Czech Prime Minister Vladimir Spidla officially tenders his resignation as prime minister and leader of the Social Democrats at the cabinet session on Wednesday evening, which will also see the entire cabinet resign. Speaking to journalists, Mr Spidla said he would send his written resignation to President Vaclav Klaus on Thursday morning. Mr Spidla decided to step down from both posts after he narrowly survived a vote of no confidence in him as party leader just weeks after his party's dramatic defeat by the Eurosceptic opposition in the European Parliament elections earlier this month. Although he said he would stay active on the Czech political scene, he refused to comment on speculation that he could be the next speaker of parliament or succeed European Commissioner Pavel Telicka in Brussels in the autumn.
The President's office confirmed on Wednesday that outgoing Prime Minister Vladimir Spidla will temporarily take over control of the Justice Ministry. At the beginning of the week, Mr Spidla sent a letter to President Klaus informing him about the "urgent need to ensure the post of Justice Minister" following the resignation of the entire government. Although the current government will continue to administer the country until a new government is named, the post of Justice Minister is empty as no one had been appointed to succeed Karel Cermak who resigned from the post earlier in June.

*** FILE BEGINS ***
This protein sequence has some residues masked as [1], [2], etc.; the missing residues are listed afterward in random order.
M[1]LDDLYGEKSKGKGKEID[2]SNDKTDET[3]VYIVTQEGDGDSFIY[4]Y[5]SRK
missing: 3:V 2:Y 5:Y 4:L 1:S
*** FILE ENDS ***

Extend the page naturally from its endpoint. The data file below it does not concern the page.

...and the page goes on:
President Klaus on Thursday will begin talks with the leaders of the Social Democratic Party (the biggest party in parliament), the Christian Democratic Party (the junior ruling coalition partner), and the senior opposition right-of-centre Civic Democrats. After a round of talks, Mr Klaus will most likely name acting Social Democrat leader Stanislav Gross prime minister-designate. A day before the talks, President Vaclav Klaus reiterated he would not appoint a government backed by the Communists. In an interview for the Czech daily Mlada Fronta Dnes he also said he believed it would not be possible to form a government from the three ruling coalition parties due to weak support in parliament. President Klaus is the former leader of the opposition Civic Democrats, who won most seats to the European Parliament and are pushing for early national parliamentary elections.
The lower house of the Czech Parliament has agreed to send some 100 soldiers to Greece to be part of the security force at the Olympic Games in Athens. If the plan is approved by the Senate, the soldiers specialised in anti-biological and chemical warfare would stay in Greece from July 28 to September 30 at a total cost of 30.3 million Czech crowns (some one million Euros), to be covered by the Czech Republic, Greece, and NATO. To help optimize security during the Olympic Games this summer a Czech anti-chemical unit helped train 48 Greek soldiers in June.
Buenos Aires Deputy Mayor, Jorge Telerman, arrived in Prague on Wednesday to attend the last few days of the Kafka-Borges/Buenos Aires Prague Festival, which comes to an end this Saturday, on the 121st anniversary of Franz Kafka's birth. Some of the remaining highlights of the festival, which explores the lives and works of Franz Kafka and Argentine writer Jorge Luis Borges, will be a night of Tango at the Senate Gardens on Thursday with performances by mezzo-soprano Dominique Devaux Blazkova and the Argentine Luis Borda Quartet.
Thursday is expected to have partially clear skies with day-time temperatures reaching a maximum of 27 degrees Celsius.
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